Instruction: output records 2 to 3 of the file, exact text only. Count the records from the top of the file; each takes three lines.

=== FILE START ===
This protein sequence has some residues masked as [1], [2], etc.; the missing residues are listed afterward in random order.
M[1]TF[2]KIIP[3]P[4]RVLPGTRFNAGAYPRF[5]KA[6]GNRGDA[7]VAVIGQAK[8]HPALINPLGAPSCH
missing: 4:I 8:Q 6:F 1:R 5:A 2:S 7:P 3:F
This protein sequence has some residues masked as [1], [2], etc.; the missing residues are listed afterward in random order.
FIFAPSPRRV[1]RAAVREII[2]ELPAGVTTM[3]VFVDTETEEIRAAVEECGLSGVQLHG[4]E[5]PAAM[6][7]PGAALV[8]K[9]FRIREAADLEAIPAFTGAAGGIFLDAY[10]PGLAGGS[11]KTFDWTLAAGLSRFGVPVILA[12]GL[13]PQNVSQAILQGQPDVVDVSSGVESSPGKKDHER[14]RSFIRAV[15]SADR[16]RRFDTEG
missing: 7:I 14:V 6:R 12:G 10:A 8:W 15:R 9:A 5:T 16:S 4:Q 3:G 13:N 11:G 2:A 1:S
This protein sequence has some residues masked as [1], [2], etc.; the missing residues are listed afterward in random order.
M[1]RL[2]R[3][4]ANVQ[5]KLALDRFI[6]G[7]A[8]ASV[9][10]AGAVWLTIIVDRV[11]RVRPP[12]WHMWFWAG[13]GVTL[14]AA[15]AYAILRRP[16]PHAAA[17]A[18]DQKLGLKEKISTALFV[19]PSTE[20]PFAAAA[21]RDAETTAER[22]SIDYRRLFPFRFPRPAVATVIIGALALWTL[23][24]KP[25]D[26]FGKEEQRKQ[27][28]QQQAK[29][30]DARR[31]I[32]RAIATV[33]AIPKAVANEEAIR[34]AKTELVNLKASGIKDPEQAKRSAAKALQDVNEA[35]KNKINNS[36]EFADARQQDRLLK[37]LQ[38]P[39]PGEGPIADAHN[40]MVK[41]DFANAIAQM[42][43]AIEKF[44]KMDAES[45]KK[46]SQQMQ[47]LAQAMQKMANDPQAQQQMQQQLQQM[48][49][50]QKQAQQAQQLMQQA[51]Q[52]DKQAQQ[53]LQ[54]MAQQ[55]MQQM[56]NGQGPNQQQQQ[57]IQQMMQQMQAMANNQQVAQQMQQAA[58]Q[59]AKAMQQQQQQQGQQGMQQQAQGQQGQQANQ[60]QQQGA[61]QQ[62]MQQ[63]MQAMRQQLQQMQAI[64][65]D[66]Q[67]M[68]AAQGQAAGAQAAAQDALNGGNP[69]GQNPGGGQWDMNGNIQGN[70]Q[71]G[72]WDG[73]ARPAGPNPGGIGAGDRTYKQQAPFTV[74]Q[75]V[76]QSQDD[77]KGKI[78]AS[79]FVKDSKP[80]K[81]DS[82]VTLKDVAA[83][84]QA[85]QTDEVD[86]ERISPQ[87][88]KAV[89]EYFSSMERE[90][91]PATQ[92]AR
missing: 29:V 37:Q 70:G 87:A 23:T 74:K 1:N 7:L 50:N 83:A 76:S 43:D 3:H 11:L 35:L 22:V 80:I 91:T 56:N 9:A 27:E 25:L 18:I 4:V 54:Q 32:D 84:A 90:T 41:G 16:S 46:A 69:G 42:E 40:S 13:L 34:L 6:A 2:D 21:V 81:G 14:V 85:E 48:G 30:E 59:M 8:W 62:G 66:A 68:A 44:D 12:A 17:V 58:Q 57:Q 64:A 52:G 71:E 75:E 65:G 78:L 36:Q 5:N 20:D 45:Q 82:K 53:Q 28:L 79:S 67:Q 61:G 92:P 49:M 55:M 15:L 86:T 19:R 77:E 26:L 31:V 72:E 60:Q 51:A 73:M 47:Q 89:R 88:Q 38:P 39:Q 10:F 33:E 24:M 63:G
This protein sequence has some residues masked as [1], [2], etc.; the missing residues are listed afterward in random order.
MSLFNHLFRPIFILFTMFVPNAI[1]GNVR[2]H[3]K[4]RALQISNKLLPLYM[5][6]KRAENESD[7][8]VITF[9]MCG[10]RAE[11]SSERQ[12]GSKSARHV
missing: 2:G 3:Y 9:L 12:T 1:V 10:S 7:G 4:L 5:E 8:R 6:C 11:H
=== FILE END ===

This protein sequence has some residues masked as [1], [2], etc.; the missing residues are listed afterward in random order.
FIFAPSPRRV[1]RAAVREII[2]ELPAGVTTM[3]VFVDTETEEIRAAVEECGLSGVQLHG[4]E[5]PAAM[6][7]PGAALV[8]K[9]FRIREAADLEAIPAFTGAAGGIFLDAY[10]PGLAGGS[11]KTFDWTLAAGLSRFGVPVILA[12]GL[13]PQNVSQAILQGQPDVVDVSSGVESSPGKKDHER[14]RSFIRAV[15]SADR[16]RRFDTEG
missing: 7:I 14:V 6:R 12:G 10:A 8:W 15:R 9:A 5:T 16:S 4:Q 3:G 13:N 11:G 2:A 1:S
This protein sequence has some residues masked as [1], [2], etc.; the missing residues are listed afterward in random order.
M[1]RL[2]R[3][4]ANVQ[5]KLALDRFI[6]G[7]A[8]ASV[9][10]AGAVWLTIIVDRV[11]RVRPP[12]WHMWFWAG[13]GVTL[14]AA[15]AYAILRRP[16]PHAAA[17]A[18]DQKLGLKEKISTALFV[19]PSTE[20]PFAAAA[21]RDAETTAER[22]SIDYRRLFPFRFPRPAVATVIIGALALWTL[23][24]KP[25]D[26]FGKEEQRKQ[27][28]QQQAK[29][30]DARR[31]I[32]RAIATV[33]AIPKAVANEEAIR[34]AKTELVNLKASGIKDPEQAKRSAAKALQDVNEA[35]KNKINNS[36]EFADARQQDRLLK[37]LQ[38]P[39]PGEGPIADAHN[40]MVK[41]DFANAIAQM[42][43]AIEKF[44]KMDAES[45]KK[46]SQQMQ[47]LAQAMQKMANDPQAQQQMQQQLQQM[48][49][50]QKQAQQAQQLMQQA[51]Q[52]DKQAQQ[53]LQ[54]MAQQ[55]MQQM[56]NGQGPNQQQQQ[57]IQQMMQQMQAMANNQQVAQQMQQAA[58]Q[59]AKAMQQQQQQQGQQGMQQQAQGQQGQQANQ[60]QQQGA[61]QQ[62]MQQ[63]MQAMRQQLQQMQAI[64][65]D[66]Q[67]M[68]AAQGQAAGAQAAAQDALNGGNP[69]GQNPGGGQWDMNGNIQGN[70]Q[71]G[72]WDG[73]ARPAGPNPGGIGAGDRTYKQQAPFTV[74]Q[75]V[76]QSQDD[77]KGKI[78]AS[79]FVKDSKP[80]K[81]DS[82]VTLKDVAA[83][84]QA[85]QTDEVD[86]ERISPQ[87][88]KAV[89]EYFSSMERE[90][91]PATQ[92]AR
missing: 29:V 37:Q 70:G 87:A 23:T 74:K 1:N 7:L 50:N 83:A 76:S 43:D 3:H 11:L 35:L 22:V 80:I 91:T 56:N 9:A 27:E 25:L 18:I 4:V 54:Q 32:D 84:A 90:T 41:G 16:S 46:A 69:G 42:E 40:S 13:L 34:L 6:A 2:D 21:V 81:G 14:V 85:E 48:G 30:E 59:M 8:W 62:G 66:A 68:A 44:D 12:A 17:V 58:Q 57:Q 64:A 52:G 71:E 75:E 65:G 78:L 36:Q 5:N 20:D 45:Q 82:K 53:Q 28:L 79:S 67:Q 61:G 92:P 49:M 55:M 15:L 86:T 19:R 77:E 26:L 31:V 72:E 60:Q 51:A 73:M 47:Q 89:R 88:Q 38:P 39:Q 10:F 33:E 24:M 63:G